It so pleases me that I have these pass-along plants. It connects me and my land back to my mother and hers, and to my grandparents too. It connects me to my mother’s friends and neighbors, and to all the other people to whom she’s given bits of plants. And when I walk around my house and through my yard at the end of the day, it feels like home.
26 April 2008
You know how lint collects in pockets and the corners of the laundry room? It collects in my head too. Here are some random lint-like tidbits that I am compelled to share with you.
I was contemplating buying a skirt on eBay, a Hanna Andersson skirt for the girlie. The listing stated that it was 100% cotton, but I asked the seller whether it was knit or woven. This was the answer:
I'm going to guess a knit. How would I tell if it was either? The tag does not specify. Sorry that I do not know exactly. Thanks.
I forward the exchange to my sister, whose good advice was:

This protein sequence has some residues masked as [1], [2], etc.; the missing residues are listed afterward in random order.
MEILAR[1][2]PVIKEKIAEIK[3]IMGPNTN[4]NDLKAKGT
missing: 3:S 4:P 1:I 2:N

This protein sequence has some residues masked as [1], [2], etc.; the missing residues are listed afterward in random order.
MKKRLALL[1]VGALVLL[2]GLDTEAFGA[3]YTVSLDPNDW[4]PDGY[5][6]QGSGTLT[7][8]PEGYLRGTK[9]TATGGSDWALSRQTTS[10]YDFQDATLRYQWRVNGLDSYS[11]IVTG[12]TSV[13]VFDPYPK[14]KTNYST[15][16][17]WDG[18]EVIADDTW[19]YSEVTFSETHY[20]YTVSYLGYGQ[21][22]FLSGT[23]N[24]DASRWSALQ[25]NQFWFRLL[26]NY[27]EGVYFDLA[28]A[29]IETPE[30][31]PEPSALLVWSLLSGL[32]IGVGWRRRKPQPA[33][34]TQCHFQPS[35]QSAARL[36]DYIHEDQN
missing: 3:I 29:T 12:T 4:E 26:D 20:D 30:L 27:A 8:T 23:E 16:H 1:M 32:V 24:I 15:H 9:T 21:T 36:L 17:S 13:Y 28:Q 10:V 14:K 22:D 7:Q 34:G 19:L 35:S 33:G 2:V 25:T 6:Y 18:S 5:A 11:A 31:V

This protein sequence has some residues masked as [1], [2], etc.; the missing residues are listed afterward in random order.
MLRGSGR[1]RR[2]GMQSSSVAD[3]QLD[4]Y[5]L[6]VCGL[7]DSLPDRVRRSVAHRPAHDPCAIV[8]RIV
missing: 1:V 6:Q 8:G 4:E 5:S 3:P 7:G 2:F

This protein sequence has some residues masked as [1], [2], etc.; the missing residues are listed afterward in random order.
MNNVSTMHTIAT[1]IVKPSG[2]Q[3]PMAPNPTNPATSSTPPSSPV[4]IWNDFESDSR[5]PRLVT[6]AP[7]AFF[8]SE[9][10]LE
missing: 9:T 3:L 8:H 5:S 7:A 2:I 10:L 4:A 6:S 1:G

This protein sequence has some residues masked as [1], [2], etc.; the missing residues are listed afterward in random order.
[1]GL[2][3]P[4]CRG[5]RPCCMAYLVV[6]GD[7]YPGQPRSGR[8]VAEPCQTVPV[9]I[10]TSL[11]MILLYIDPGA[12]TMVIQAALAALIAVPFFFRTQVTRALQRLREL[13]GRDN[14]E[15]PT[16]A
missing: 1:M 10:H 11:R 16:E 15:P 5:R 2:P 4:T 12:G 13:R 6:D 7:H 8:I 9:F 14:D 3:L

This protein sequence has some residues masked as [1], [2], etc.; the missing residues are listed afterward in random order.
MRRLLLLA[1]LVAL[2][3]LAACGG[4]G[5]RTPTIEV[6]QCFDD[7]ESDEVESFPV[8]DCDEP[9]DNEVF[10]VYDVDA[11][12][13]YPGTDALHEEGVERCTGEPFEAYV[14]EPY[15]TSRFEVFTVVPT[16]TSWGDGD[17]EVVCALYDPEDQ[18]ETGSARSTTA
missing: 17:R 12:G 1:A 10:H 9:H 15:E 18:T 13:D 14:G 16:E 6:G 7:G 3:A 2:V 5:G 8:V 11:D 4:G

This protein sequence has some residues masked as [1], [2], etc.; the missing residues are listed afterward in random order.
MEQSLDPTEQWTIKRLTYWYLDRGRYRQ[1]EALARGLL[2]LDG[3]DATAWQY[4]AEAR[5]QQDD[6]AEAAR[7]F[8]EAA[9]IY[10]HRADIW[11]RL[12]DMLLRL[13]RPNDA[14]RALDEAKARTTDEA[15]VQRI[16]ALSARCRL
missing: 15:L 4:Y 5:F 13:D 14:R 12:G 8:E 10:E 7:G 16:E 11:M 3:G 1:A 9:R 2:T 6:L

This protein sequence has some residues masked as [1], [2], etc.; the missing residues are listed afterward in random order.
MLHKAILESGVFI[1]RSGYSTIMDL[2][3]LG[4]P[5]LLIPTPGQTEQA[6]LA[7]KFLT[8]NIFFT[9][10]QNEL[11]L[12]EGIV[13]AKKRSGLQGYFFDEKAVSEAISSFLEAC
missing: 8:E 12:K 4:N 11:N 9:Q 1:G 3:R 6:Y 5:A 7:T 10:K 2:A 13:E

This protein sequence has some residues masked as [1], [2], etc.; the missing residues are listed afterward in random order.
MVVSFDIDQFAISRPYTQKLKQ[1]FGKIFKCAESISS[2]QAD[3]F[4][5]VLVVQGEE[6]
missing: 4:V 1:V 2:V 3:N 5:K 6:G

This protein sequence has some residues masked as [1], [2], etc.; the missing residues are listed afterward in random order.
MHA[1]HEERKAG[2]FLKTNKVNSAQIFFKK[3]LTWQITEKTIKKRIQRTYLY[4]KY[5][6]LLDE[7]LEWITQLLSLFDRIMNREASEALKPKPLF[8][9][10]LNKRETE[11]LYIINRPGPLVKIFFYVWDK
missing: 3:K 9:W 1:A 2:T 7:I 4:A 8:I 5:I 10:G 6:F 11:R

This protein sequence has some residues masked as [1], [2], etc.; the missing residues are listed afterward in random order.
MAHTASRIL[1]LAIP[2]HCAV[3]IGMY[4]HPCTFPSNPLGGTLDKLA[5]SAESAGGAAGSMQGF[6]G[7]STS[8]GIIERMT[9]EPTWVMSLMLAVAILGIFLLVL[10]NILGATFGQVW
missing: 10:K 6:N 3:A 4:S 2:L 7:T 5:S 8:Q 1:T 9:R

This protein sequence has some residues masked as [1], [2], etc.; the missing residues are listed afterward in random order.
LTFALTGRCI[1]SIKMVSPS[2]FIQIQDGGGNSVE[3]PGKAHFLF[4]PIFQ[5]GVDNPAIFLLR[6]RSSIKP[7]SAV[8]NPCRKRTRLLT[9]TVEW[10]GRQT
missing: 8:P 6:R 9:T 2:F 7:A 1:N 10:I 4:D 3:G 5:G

Don't buy it. You shouldn't be supporting a moron.
Miss M. and the twins from next door are picking a movie to watch. "How about Snow White?", says one. "Nah, too kissy" says Miss M.
The chicken we got for dinner last night came with a "Farm Verification" label, complete with a code to plug into their website, so that we could find out where the bird was from. On the website, an address and a map popped up: the chicken came from Pennsylvania, 190 miles away - not locavore, though close. But that more meat had such labels.
Have you heard about the Indian car company called Tata that's up and bought Jaguar and Land Rover (and Pininfarina)? I am now constitutionally incapable of passing a Jaguar without saying, usually aloud, "bodacious tatas".
25 April 2008
Isis had a post the other day that made me run straight home to review my iTunes library so that I could filch it. The notion is that the perfect pop song is 2 minutes and 42 seconds long.
It turned out that, out of the 4072 tracks I have in iTunes, only 17 of them were exactly 2:42. Of those, five were Christmas songs, and two were kid's music, so I really only had ten.
- "I want to vanish" by Elvis Costello & Anne Sofie von Otter
- "Success" by Elvis Costello & The Attractions
- "Blank Generation" by Richard Hell
- "If Not For You " by Bob Dylan
- "Taya Tan " by Pink Martini
- "The Song Is You" by Frank Sinatra
- "Por Eso (Me Olvido De Ti)" by Brave Combo
- "The Book Of Love" by The Magnetic Fields